The vulnerability of wildlife in an anthropocentric world is addressed in all three original collections. From the demise of wild animals by motor traffic (‘Aisling Bóthair 1’ [‘Road Vision I], Anam Mhadra) to the irony of seals and wildlife finding sanctuary in the hands of their ancestral enemy (‘Tearmann’ [‘Sanctuary’], As Gaineamh) or the fate of wild fowl raised to be hunted (‘Saoirse an Phiasúin’ [‘The Freedom of the Pheasant’], Fé Sholas Luaineach), the overarching concern is the relationship between the human and animal world. The theme is most marked in the collection As Gaineamh, which includes poems dealing with the extinction of species (‘Tyger’, a poem in conversation with William Blake’s ‘The Tyger’, but written in response to a significant decrease in the Indian tiger population; ‘Clabhsúr’ [‘Closure’], written in homage to animal conservationist and chimpanzee expert Jane Goodall; and ’Scannán: an Thylacine deireanach, 1933’ [‘Film: the last Thylacine, 1933’]).  


Simon’s interest in questions of peripherality and minority attracted him to the work of Jidi Majia, one of the most critically acclaimed poets of the Yi-Nuosu ethnic group in the Chinese province of Sichuan. The poems in the volume An Fheadóg Fia are in tune with his own poetic concerns, particularly in the manner in which they valorise indigenous and local cultures and recognise the global importance of diversity in the animal and human worlds.  Similarly, his translations from Anglo-Saxon and classical sources in Fé Sholas Luaineach are clearly motivated by their relevance to contemporary social and political issues.


Compelling features of each of Simon Ó Faoláin’s collections to date are the range and versatility of style and form employed and a sustained ability to surprise the reader with fresh perspectives. All the collections include short meditative pieces, vivid and sensuous studies of nature or wildlife, dramatic sketches (ironic or humorous) set in urban or rural settings and longer poems or poem sequences that address particular events or issues and their ethical or political implications. Sources of reference include Irish and classical history and mythology, and the poems demonstrate deep knowledge of a range of natural science disciplines, especially botany, zoology and ornithology. The role of religion in a secular age is a recurring theme. The poem ‘Bestiarium’ (Anam Mhadra), for example, eschews Christian anthropocentrism, while the poem ‘Kapadokya’ (As Gaineamh) addresses the challenges for the analytical mind posed by sacred architecture and visual art. A forthcoming collection includes a series of fifteen poems in sonnet form, commissioned by the Royal Irish Academy, with the support of the Department of Foreign Affairs, as part of the 1500thanniversary of the birth of the celebrated Irish-Scottish Early Christian saint, Naomh Colm Cille (St Columba). The series, entitled ‘Colm Cille cecinit’, imagines the exoticism and novelty of Christianity in Colm Cille's time and draws on historical, literary, hagiographical and folklore sources to explore the Columban tradition from a creative and critical contemporary perspective.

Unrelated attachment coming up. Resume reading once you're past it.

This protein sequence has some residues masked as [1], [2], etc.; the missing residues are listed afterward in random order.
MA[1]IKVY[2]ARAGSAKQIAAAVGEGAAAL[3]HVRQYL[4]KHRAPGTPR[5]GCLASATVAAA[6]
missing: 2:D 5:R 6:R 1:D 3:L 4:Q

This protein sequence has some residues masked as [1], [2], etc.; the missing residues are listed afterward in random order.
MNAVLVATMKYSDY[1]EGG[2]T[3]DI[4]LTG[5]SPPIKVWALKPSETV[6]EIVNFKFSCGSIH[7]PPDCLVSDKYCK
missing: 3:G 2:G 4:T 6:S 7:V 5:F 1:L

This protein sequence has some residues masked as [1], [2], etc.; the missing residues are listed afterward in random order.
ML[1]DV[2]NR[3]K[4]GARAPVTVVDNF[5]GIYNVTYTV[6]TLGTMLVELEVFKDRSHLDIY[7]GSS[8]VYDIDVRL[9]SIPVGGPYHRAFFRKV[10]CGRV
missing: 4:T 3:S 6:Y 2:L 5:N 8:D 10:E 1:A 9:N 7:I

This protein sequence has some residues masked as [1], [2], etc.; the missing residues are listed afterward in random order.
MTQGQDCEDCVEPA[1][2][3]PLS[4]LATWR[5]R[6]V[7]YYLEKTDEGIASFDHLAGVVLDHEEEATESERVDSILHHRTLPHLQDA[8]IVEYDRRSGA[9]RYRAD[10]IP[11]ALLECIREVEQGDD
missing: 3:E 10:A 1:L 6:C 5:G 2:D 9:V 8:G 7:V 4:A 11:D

Simon has a long record of involvement in poetry events and readings, both as a participant and as an organizer. As well as reading his own work at many festivals, he was organizer of the monthly Irish-language literature event ‘Aos Cró’ in Corca Dhuibhne, curator of the 2020 international Crossways festival and is long-standing director of An Fhéile Bheag Filíochta, a bilingual poetry festival held in the West Kerry village of Baile an Fheirtéaraigh.


Máirín Nic Eoin